As another in the series of movies about various Marvel comic book characters, this one is okay. And I'm saying, "Just okay." For some odd reason, the ending is somewhat unsatisfactory. I found it to be muddled and didn't quite tie the loose ends together for what one would hope would be the big finish. Up to that point, the movie was holding my interest and seemed to be fairly decent but then in the last ten minutes, the entire story ran out of steam. How unfortunate.
Like the spate of recent superhero movies which seem to be darker with more angst such as Batman or Superman, this Wolverine is also deeply troubled and trying to figure things out. Christopher Nolan set the bar with The Dark Knight and subsequent superhero scripts seem to be trying to present more meat and potatoes. Is it just me or do all these troubled heroes with their showdown with destiny and evil end up doing so in the rain? Superheroes never use an umbrella.
2D to 3D Conversion
According to my research, the film was originally shot in 2D then converted to 3D in post-production. Curious about how that is done, I looked it up. Certainly I'm not much more informed reading all sorts of technical jargon like disparity depth cue, depth budget, and depth maps, but I did see that such a conversion apparently costs from $50,000 to $100,000 per minute. Roughly speaking, that means this 126 minute film would have been converted for six to twelve million dollars.
The real question is whether or not the final results are worth it. Critics like Roger Ebert qualify 3D as a gimmick which distracts from the film. Supposedly filmmakers like Christopher Nolan concur. Some of the more technical critics go through an analysis of the conversion process and lay out point by point why it is inferior to true 3D filming which uses 2 cameras. Is any of this true? Does it come down to personal taste? Whatever the case, film studios are responding to the market, that is us, and offering up 3D as the new super duper ultra special enhanced movie going experience. And I might add, for a slightly higher ticket price. You didn't think you would get this for free, did you?
What do I think? I shrug my shoulders. I can't say that I'm watching anything in 3D and constantly saying to myself, "Wow. This is unbelievable." I wonder if I need to see 2D and 3D side-by-side to truly judge the difference and whether the quality of the experience has gone up. When HD TV first came in, I had the same impression. It wasn't until I changed the channel back to a non HD station that I could easily see how the HD image was so much sharper. So, for me, the jury is still out on 3D. Personally if the story is good and the characters are interesting, 3D has little to do with my overall satisfaction in the film.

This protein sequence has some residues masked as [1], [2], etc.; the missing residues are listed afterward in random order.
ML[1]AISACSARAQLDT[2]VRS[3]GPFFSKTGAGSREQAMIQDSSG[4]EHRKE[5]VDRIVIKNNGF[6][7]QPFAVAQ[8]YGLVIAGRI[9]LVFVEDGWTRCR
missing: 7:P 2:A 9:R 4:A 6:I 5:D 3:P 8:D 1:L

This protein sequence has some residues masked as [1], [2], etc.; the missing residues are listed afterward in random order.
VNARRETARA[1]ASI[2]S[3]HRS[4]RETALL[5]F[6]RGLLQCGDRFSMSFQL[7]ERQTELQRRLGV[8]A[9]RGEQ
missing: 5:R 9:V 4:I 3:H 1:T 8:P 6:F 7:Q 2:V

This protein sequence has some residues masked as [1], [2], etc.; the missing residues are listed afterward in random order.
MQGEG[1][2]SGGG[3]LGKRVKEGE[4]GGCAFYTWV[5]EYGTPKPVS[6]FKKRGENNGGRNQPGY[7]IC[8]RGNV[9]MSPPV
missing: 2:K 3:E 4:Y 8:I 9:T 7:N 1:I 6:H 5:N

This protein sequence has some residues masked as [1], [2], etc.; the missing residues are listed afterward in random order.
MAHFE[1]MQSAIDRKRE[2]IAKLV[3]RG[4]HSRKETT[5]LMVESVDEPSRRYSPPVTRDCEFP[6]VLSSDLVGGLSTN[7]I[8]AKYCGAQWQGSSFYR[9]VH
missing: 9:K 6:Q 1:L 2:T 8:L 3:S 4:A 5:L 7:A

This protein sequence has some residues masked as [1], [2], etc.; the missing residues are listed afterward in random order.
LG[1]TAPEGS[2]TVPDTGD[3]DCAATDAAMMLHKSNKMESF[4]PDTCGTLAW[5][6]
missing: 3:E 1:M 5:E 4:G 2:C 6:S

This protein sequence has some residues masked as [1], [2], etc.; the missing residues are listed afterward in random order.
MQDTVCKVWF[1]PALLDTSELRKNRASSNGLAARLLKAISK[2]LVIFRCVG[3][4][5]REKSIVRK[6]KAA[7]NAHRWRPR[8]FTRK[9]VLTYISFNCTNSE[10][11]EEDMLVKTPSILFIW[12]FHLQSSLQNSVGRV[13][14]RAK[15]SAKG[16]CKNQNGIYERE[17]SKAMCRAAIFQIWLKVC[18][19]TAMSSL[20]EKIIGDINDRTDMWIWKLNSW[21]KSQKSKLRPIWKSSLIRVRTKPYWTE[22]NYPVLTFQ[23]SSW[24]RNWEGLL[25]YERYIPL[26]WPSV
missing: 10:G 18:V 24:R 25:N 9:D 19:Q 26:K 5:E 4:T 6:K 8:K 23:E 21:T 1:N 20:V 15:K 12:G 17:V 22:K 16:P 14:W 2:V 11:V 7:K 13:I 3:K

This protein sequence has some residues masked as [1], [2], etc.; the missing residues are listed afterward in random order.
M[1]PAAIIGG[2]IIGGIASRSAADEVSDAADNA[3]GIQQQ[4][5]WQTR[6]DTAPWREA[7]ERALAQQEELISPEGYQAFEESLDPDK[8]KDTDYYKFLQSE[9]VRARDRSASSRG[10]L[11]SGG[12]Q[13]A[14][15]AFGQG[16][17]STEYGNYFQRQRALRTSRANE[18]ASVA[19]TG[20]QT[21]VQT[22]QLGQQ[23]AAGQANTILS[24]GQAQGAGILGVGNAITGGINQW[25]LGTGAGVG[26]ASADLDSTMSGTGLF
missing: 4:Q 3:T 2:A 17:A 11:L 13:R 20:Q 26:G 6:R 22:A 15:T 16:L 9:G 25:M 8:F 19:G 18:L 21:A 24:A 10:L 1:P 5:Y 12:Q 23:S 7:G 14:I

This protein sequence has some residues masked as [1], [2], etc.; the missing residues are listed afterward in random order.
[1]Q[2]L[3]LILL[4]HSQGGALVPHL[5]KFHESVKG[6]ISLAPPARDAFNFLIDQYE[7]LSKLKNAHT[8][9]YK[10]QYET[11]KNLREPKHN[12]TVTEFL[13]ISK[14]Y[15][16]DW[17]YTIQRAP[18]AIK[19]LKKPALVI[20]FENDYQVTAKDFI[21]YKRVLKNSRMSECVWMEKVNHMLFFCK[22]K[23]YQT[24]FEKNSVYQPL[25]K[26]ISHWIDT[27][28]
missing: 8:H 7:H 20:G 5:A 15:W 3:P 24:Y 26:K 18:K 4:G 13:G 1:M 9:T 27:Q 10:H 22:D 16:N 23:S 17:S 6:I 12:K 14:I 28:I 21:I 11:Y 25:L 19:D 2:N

Do not... I repeat do NOT get up when the credits start. Are you people ever going to learn? Moviemakers have started inserting stuff into the credits and especially with the Marvel characters; they give us teasers of upcoming productions. You get up to avoid having to sit through the credits and you keep missing things! This film is no exception.
By the way, the absolutely funniest thing I have ever seen in the credits has to be the shawarma scene from The Avengers. I was laughing right out loud in the movie theatre and I was almost the last one left. Too bad, your loss! (see my blog at the very end for the clip: Movie Review: The Avengers)
It's a Marvel Comics character. This is action adventure with special effects. The story does have a darkness and a richness of character which lends some weight to the proceedings but the ending doesn't quite live up to the quality of the first part of the film. As I said, overall this is an okay film. Would I recommend forking over the movie to see it at the theatre? I'd have to say, "No." Wait until it comes out on TV. It may be worth a look but remember that it is merely an okay film. There are other choices which would see you better spending 126 minutes of your life.
Rotten Tomatoes: The Wolverine: 68%
Although its final act succumbs to the usual cartoonish antics, The Wolverine is one superhero movie that manages to stay true to the comics while keeping casual viewers entertained.
Wikipedia: The Wolverine (film)
The Wolverine is a 2013 American-Australian superhero film featuring the Marvel Comics character Wolverine. It is the sixth installment in the X-Men film series and follows the events of X-Men: The Last Stand (2006). Hugh Jackman reprises his role from previous films as the title character, with James Mangold directing a screenplay written by Christopher McQuarrie, Scott Frank, and Mark Bomback, based on the 1982 limited series Wolverine by Chris Claremont and Frank Miller.
Wikipedia: 2D to 3D conversion
2D to 3D video conversion (also called 2D to stereo 3D conversion and stereo conversion) is the process of transforming 2D ("flat") film to 3D form, which in almost all cases is stereo, so it is the process of creating imagery for each eye from one 2D image.
official web site: The Wolverine
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